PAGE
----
You have books such as A Year Without “Made in China” by Sara Bongiorni and massive fear-induced boycotts of all Chinese goods, so maybe we do think it is a commie plot.

Oh! But Jennie! They all work in sweat shops! And only make 57 cents an hour! And their pet food/toys/toothpaste ARE all being recalled for poison/lead paint/whatever… China’s cutting too many corners! Chinese products are bad!

Well, no. They’re not.

Why are we blaming China for something that is fundamentally the fault of industry? American industry?

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Internet Neophobia

September 16, 2007

Neophobia is the fear of new things. For some people, this means that using the internet, which is rapidly becoming a centerpiece of many people’s lives, is a frightening experience. A recent study, carried out by British Telecom showed that some people found using the internet to be just as stressful as first-time bungee jumping. The company is now doing further research in an attempt to determine if these barriers are something that can be overcome, or if there is something more fundamental blocking novices from embracing the internet age.

Participants in the study will be closely monitored by psychologists. They will take physiological readings of the participants as they use the net, in an attempt to determine how their bodies and minds react to the experience. In the process, each participant will be given access to technology and instruction and coaching in what they can do with it. Each has been given a broadband connection, a laptop, and web-cam, and a digital camera. They will record their experiences, which will then be viewable on the project’s website.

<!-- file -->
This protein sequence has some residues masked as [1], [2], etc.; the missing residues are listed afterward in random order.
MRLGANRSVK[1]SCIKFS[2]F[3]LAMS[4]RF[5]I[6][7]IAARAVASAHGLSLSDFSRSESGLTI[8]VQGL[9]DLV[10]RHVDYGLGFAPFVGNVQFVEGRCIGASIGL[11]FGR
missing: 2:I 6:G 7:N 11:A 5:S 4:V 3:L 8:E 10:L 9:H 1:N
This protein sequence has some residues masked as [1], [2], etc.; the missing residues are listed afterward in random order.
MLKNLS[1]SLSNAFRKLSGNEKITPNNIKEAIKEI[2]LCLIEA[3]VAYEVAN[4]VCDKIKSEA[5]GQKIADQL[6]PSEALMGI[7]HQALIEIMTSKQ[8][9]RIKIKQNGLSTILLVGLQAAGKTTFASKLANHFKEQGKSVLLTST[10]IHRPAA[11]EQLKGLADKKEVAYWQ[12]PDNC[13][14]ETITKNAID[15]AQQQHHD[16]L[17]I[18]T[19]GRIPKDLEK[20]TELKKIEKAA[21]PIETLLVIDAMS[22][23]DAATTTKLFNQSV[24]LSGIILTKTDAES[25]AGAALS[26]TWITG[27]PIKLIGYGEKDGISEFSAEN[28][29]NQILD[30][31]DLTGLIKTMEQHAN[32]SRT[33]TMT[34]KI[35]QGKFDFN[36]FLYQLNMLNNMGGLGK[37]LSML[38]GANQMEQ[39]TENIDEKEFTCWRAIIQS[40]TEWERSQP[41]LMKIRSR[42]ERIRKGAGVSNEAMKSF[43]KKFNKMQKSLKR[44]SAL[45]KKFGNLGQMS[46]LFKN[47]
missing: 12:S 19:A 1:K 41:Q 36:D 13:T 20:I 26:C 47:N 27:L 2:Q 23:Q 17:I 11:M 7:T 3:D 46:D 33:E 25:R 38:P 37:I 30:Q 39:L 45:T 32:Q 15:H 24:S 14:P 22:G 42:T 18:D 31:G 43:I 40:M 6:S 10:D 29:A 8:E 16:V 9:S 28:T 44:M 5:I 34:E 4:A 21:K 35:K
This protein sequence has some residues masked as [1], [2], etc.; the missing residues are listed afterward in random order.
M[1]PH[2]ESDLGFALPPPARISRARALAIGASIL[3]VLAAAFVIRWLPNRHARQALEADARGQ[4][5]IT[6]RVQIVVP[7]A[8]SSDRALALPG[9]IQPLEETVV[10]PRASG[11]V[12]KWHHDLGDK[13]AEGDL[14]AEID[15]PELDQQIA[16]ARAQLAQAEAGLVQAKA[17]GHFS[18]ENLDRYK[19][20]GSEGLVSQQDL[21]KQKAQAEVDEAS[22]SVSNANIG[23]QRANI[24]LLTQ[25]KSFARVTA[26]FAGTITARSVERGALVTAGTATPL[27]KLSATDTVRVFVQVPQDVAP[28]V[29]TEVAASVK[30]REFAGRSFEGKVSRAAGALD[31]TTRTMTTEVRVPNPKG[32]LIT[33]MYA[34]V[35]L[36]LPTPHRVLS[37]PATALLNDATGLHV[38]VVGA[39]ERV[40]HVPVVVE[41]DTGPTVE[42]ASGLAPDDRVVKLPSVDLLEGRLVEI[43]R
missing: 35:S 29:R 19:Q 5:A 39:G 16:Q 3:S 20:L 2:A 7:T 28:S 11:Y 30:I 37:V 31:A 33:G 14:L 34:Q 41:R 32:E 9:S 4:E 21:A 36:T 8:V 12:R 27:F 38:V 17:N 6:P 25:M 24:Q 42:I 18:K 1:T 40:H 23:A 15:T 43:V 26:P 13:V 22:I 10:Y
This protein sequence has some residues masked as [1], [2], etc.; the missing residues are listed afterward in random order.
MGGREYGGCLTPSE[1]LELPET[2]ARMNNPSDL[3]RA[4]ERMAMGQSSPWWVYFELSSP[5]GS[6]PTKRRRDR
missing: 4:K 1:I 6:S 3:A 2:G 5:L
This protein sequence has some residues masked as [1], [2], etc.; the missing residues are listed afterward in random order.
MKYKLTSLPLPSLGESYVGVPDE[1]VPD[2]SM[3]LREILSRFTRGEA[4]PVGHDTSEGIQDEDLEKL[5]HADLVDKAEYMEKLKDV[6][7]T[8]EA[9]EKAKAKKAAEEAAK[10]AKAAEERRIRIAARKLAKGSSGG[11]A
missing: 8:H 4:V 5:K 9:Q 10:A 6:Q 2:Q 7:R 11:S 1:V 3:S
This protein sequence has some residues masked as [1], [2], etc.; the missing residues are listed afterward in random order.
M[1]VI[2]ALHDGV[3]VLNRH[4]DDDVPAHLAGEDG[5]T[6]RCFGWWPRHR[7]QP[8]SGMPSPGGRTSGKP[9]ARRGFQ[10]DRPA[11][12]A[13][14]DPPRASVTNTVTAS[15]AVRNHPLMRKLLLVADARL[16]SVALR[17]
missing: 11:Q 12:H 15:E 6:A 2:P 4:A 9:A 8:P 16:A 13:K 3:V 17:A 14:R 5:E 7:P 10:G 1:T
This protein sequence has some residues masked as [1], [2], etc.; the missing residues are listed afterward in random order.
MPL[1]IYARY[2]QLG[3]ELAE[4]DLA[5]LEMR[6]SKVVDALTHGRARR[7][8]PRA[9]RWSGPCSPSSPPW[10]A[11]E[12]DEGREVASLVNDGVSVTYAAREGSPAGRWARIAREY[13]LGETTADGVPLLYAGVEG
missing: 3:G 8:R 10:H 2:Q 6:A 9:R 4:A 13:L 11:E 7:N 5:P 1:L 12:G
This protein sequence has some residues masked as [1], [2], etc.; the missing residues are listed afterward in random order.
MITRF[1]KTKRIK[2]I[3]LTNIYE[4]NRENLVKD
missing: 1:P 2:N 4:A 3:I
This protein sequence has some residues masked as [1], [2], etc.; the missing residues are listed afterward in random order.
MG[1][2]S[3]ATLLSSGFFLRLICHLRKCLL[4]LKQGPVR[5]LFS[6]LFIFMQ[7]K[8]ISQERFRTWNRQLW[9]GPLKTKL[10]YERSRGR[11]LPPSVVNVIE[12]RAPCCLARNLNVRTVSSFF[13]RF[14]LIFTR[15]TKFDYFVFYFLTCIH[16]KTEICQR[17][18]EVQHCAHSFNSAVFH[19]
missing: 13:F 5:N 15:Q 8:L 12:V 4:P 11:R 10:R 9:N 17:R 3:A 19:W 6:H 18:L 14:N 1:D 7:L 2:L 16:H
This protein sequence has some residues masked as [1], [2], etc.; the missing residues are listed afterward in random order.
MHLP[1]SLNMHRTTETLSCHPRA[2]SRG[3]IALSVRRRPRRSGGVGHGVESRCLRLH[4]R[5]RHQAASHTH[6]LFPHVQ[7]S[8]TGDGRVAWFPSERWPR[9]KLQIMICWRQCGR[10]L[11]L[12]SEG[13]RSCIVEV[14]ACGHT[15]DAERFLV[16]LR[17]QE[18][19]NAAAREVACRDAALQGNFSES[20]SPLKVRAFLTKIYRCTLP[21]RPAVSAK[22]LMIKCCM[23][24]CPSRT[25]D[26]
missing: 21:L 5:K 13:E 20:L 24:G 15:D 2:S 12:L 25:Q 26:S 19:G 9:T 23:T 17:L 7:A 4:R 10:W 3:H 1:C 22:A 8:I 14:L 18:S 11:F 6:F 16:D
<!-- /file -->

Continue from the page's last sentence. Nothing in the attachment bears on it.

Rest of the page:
The interesting thing to me will be to attempt to gain some level of understanding of people who have a difficult time making use of technology I take for granted. I have never found I faced any particular mental barriers to making use of new technology, but I have certainly known those who did. I hope that being able to read the results of this study will help me to understand where those people are coming from.

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Two Lunar Holy Days

September 13, 2007

We’ve been falling behind on our holiday posts and observances here at Geek Buffet, so here’s a quick note that today is both Rosh Hashanah and the first day of Ramadan.

(The latter was brought to my attention when I went to karate tonight, and my sensei had to take a break between the kids’ class before mine and the adult class in order to break his fast, as well as that of many of the kids. He brought milk for everyone. Yay!

However, that’s about the extent of my personal involvement with these holidays at the moment, so this isn’t much of a post. Sorry. I still thought it was worth mentioning.)